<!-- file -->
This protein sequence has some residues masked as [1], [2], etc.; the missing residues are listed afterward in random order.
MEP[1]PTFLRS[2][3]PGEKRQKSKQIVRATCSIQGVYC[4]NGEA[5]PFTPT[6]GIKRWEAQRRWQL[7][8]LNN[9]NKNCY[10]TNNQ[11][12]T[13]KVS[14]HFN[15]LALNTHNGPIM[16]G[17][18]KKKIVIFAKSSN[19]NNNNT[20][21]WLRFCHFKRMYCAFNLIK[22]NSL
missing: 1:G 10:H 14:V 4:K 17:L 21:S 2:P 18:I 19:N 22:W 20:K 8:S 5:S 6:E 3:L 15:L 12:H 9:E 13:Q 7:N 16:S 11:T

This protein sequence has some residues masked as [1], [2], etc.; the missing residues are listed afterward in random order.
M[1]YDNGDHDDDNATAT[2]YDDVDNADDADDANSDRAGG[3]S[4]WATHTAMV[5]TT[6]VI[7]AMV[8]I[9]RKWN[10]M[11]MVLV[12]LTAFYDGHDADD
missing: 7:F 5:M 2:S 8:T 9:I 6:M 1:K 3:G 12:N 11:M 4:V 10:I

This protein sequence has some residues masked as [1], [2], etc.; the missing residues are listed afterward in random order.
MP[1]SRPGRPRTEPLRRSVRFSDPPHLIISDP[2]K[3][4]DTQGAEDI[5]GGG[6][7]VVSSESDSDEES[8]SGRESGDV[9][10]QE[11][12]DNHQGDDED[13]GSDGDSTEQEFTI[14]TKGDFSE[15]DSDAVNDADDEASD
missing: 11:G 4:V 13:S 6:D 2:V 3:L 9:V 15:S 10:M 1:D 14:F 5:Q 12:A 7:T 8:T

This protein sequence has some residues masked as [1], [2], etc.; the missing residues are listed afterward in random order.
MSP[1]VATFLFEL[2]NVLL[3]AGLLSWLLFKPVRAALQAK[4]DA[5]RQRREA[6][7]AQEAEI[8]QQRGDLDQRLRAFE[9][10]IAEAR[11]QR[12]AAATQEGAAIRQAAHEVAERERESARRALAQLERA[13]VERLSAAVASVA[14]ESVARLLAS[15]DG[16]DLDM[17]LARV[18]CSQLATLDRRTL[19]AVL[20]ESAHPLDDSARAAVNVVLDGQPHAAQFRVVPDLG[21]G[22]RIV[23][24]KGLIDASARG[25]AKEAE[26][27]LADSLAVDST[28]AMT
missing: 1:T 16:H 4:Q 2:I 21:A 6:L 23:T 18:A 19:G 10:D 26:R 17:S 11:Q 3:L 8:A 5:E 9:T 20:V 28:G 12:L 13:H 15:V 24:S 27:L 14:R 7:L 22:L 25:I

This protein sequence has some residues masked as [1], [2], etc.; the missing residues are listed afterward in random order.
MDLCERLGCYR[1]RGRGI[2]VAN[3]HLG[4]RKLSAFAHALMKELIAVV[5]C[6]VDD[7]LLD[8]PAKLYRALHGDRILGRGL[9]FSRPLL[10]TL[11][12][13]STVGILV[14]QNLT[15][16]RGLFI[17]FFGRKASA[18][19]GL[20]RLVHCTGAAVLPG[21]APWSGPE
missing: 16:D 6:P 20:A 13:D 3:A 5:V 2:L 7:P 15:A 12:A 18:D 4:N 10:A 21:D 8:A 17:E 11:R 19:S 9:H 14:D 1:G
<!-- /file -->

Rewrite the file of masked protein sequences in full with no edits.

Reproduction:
This protein sequence has some residues masked as [1], [2], etc.; the missing residues are listed afterward in random order.
MEP[1]PTFLRS[2][3]PGEKRQKSKQIVRATCSIQGVYC[4]NGEA[5]PFTPT[6]GIKRWEAQRRWQL[7][8]LNN[9]NKNCY[10]TNNQ[11][12]T[13]KVS[14]HFN[15]LALNTHNGPIM[16]G[17][18]KKKIVIFAKSSN[19]NNNNT[20][21]WLRFCHFKRMYCAFNLIK[22]NSL
missing: 1:G 10:H 14:V 4:K 17:L 21:S 2:P 18:I 19:N 22:W 20:K 8:S 5:S 6:E 3:L 15:L 12:H 9:E 13:Q 7:N 16:S 11:T

This protein sequence has some residues masked as [1], [2], etc.; the missing residues are listed afterward in random order.
M[1]YDNGDHDDDNATAT[2]YDDVDNADDADDANSDRAGG[3]S[4]WATHTAMV[5]TT[6]VI[7]AMV[8]I[9]RKWN[10]M[11]MVLV[12]LTAFYDGHDADD
missing: 7:F 5:M 2:S 8:T 9:I 6:M 1:K 3:G 12:N 11:M 4:V 10:I

This protein sequence has some residues masked as [1], [2], etc.; the missing residues are listed afterward in random order.
MP[1]SRPGRPRTEPLRRSVRFSDPPHLIISDP[2]K[3][4]DTQGAEDI[5]GGG[6][7]VVSSESDSDEES[8]SGRESGDV[9][10]QE[11][12]DNHQGDDED[13]GSDGDSTEQEFTI[14]TKGDFSE[15]DSDAVNDADDEASD
missing: 11:G 4:V 13:S 6:D 2:V 3:L 9:V 15:S 10:M 1:D 14:F 5:Q 12:A 7:T 8:T

This protein sequence has some residues masked as [1], [2], etc.; the missing residues are listed afterward in random order.
MSP[1]VATFLFEL[2]NVLL[3]AGLLSWLLFKPVRAALQAK[4]DA[5]RQRREA[6][7]AQEAEI[8]QQRGDLDQRLRAFE[9][10]IAEAR[11]QR[12]AAATQEGAAIRQAAHEVAERERESARRALAQLERA[13]VERLSAAVASVA[14]ESVARLLAS[15]DG[16]DLDM[17]LARV[18]CSQLATLDRRTL[19]AVL[20]ESAHPLDDSARAAVNVVLDGQPHAAQFRVVPDLG[21]G[22]RIV[23][24]KGLIDASARG[25]AKEAE[26][27]LADSLAVDST[28]AMT
missing: 1:T 16:H 4:Q 2:I 21:A 6:L 23:T 18:A 19:G 10:D 26:R 17:S 11:Q 3:L 8:A 5:E 9:T 20:V 28:G 12:L 13:H 15:V 24:S 27:L 14:R 7:L 22:L 25:I

This protein sequence has some residues masked as [1], [2], etc.; the missing residues are listed afterward in random order.
MDLCERLGCYR[1]RGRGI[2]VAN[3]HLG[4]RKLSAFAHALMKELIAVV[5]C[6]VDD[7]LLD[8]PAKLYRALHGDRILGRGL[9]FSRPLL[10]TL[11][12][13]STVGILV[14]QNLT[15][16]RGLFI[17]FFGRKASA[18][19]GL[20]RLVHCTGAAVLPG[21]APWSGPE
missing: 16:D 6:P 20:A 13:D 3:A 5:V 2:L 7:P 15:A 12:A 18:D 4:N 10:A 21:D 8:A 17:E 11:R 19:S 9:H 14:D 1:G